Conti sensor helps EV users avoid a shocking experience
Many batteries in electric or plug-in hybrid vehicles generate some 400 volts, almost twice the voltage employed in standard domestic plug sockets and enough to give a potentially fatal jolt. Vehicle occupants risk exposure to this electric charge in the event of an accident, and US legislators have already stipulated that vehicle power supply voltage must drop to below 60 volts within five seconds of an accident occurring. No comparable laws yet exist in European markets, yet Germany’s Continental is switched onto the challenge of reducing electric vehicle battery voltage to safer levels following a collision. The automotive supplier has now come up with the evSAT, a sensor that will immediately shut off high-voltage batteries in the event of a collision while the vehicle is in charge mode, enabling emergency service personnel to recover the vehicle without the risk of receiving an electric shock.
“The evSAT acceleration sensor is active in charge mode; it detects an accident and passes this information on to the battery management system which then shuts off the high-voltage battery”, said Dr. Axel Gesell, senior manager platform development Sensors & Satellites, which is part of the Passive Safety and ADAS business unit of Continental’s Chassis & Safety Division. “The major benefit of our product is that it prevents fire and rescue service personnel sustaining high-voltage injuries when coming into contact with vehicle metal parts or if they have to cut through the vehicle to recover accident victims”. The evSAT will be manufactured at Continental’s Regensburg factory in southern Germany and go into series production with a major German vehicle manufacturer in 2012.
Those with an interest in acronyms will be pleased to learn that ‘evSAT’ stands for ‘Satellite for Electric Vehicles’; Continental explains that the technology employed in evSAT essentially consists of an independent, triaxial sensor with a CAN interface. During the charge phase, the other vehicle electronics, including the airbag system are not operational. To avoid the considerable expense of adapting the airbag system to meet new requirements, Continental has developed evSAT for the vehicle’s charge mode. The accelerator sensor employs an algorithm to detect a frontal, rear or side collision with another vehicle and immediately transmits a signal via the CAN interface to the battery management system which then switches off the battery within half a second. evSAT reacts in the same way if it detects a rollover in driving mode. In this case, the battery is deactivated within four seconds at most. In the event of other types of driving accident, evSAT remains inactive. In such cases, the airbag system assumes the task of cutting off the battery. If the electric or plug-in hybrid vehicle has been switched off and is not being charged, the evSAT moves to a standby mode to prevent the battery discharging. As such, evSAT represents an additional passive safety system function for electric and plug-in hybrid vehicles.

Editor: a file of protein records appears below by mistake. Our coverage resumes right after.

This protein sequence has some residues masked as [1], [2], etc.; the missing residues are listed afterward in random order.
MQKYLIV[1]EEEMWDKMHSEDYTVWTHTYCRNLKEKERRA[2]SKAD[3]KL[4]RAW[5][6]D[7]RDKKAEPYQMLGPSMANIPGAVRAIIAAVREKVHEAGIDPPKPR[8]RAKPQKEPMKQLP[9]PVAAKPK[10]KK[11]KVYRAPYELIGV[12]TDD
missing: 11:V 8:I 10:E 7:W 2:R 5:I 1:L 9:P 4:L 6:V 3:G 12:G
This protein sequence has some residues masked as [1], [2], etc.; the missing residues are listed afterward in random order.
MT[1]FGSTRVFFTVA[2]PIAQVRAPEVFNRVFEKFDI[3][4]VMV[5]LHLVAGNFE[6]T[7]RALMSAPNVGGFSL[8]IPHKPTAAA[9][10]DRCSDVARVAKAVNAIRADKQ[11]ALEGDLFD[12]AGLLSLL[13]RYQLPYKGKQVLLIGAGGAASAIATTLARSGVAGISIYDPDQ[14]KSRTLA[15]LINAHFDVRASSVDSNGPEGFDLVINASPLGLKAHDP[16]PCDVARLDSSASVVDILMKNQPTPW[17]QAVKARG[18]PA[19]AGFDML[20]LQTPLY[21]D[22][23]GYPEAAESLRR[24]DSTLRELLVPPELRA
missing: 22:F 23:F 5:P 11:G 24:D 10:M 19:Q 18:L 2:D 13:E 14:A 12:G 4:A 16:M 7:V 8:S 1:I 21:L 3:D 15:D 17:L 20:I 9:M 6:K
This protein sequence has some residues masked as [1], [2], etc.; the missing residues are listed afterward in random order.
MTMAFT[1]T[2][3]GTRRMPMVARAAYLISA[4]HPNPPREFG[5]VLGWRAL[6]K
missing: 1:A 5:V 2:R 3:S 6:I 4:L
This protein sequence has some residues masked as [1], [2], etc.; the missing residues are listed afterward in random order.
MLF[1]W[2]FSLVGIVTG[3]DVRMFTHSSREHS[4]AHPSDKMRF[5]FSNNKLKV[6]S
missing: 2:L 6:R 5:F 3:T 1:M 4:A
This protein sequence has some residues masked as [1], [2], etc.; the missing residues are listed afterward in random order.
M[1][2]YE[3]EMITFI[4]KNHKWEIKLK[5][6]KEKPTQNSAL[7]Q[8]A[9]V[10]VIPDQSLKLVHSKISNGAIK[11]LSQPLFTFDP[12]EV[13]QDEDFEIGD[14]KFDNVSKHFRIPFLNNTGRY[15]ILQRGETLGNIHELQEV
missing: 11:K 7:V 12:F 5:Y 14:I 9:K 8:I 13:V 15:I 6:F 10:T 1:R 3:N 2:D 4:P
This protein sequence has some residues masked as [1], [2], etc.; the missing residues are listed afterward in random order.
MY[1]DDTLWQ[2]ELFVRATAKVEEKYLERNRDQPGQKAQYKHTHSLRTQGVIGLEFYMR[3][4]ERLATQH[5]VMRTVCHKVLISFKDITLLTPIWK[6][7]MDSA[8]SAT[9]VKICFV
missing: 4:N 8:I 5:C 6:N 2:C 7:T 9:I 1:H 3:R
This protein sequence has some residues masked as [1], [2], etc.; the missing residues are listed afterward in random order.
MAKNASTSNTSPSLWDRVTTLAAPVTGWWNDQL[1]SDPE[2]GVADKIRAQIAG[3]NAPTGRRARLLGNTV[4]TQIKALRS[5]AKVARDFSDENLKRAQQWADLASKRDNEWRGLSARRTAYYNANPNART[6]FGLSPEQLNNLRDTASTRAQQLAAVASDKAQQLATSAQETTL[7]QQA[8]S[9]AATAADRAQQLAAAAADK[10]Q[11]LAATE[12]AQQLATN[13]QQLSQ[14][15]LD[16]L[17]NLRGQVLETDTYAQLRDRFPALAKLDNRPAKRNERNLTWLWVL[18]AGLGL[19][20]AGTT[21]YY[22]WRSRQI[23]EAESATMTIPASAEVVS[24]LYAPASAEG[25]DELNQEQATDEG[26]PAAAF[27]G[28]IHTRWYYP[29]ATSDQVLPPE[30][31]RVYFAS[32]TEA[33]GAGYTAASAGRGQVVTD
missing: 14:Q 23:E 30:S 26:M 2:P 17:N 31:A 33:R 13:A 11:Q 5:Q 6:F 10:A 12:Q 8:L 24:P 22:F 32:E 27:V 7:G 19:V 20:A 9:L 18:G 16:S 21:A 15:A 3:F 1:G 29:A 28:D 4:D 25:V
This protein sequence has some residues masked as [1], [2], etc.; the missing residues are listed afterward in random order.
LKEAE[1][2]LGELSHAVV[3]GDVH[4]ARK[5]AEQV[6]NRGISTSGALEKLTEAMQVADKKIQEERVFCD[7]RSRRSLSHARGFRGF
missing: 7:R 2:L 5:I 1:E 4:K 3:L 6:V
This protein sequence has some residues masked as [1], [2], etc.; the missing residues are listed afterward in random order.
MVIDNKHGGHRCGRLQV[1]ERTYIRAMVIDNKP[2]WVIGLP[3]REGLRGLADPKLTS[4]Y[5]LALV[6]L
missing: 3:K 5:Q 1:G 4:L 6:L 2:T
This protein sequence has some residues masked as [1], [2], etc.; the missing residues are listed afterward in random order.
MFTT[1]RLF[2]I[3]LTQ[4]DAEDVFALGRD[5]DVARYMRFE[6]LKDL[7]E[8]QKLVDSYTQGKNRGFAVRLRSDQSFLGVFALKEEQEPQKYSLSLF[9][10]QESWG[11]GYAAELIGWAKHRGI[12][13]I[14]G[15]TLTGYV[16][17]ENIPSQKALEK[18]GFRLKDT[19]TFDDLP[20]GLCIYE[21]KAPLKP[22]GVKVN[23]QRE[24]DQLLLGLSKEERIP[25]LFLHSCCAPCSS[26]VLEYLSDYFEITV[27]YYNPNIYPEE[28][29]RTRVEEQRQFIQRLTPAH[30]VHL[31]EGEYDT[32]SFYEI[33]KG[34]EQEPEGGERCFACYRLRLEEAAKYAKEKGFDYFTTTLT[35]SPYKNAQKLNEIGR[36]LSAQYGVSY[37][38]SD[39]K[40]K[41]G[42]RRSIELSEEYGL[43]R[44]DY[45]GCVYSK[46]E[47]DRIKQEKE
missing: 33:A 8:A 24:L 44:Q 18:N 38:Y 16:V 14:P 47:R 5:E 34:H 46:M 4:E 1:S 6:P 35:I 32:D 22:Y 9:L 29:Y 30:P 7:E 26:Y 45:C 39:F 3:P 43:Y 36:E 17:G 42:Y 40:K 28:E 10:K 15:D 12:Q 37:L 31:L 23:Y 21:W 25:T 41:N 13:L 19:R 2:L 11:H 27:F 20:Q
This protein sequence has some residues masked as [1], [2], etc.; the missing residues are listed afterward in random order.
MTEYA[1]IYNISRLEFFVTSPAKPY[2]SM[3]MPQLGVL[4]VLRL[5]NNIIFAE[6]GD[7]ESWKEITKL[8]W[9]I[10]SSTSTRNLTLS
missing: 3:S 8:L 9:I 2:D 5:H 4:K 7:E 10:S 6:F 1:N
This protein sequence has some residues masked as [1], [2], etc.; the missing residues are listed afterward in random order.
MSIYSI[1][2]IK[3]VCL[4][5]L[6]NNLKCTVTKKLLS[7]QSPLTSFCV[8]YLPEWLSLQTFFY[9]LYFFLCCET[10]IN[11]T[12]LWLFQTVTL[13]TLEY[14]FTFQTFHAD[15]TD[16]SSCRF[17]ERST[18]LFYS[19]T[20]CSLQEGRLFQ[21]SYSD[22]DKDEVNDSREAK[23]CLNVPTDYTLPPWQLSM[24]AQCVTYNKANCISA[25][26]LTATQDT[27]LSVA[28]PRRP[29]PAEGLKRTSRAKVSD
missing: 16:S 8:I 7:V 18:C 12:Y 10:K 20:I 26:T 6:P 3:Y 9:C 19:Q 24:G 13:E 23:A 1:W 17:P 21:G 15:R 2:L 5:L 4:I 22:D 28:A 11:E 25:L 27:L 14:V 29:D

“As electromobility continues to develop, the safety of electric vehicles will assume an increasingly important role. The need for technologies to meet future challenges is already demonstrated by the additional demand for evSAT from numerous other vehicle manufacturers”, commented Telmo Glaser, Continental’s evSAT project manager.
Continental says that evSAT can be installed in a number of different places in the vehicle; it should, however, be placed sufficiently well inside the vehicle (beneath the front passenger seat, for example) to avoid being damaged in an accident. An advantage of using evSAT is that it removes the need to modify conventionally powered variants within a vehicle model series as evSAT can be integrated into the existing systems of electrically powered vehicle variants without redesign work.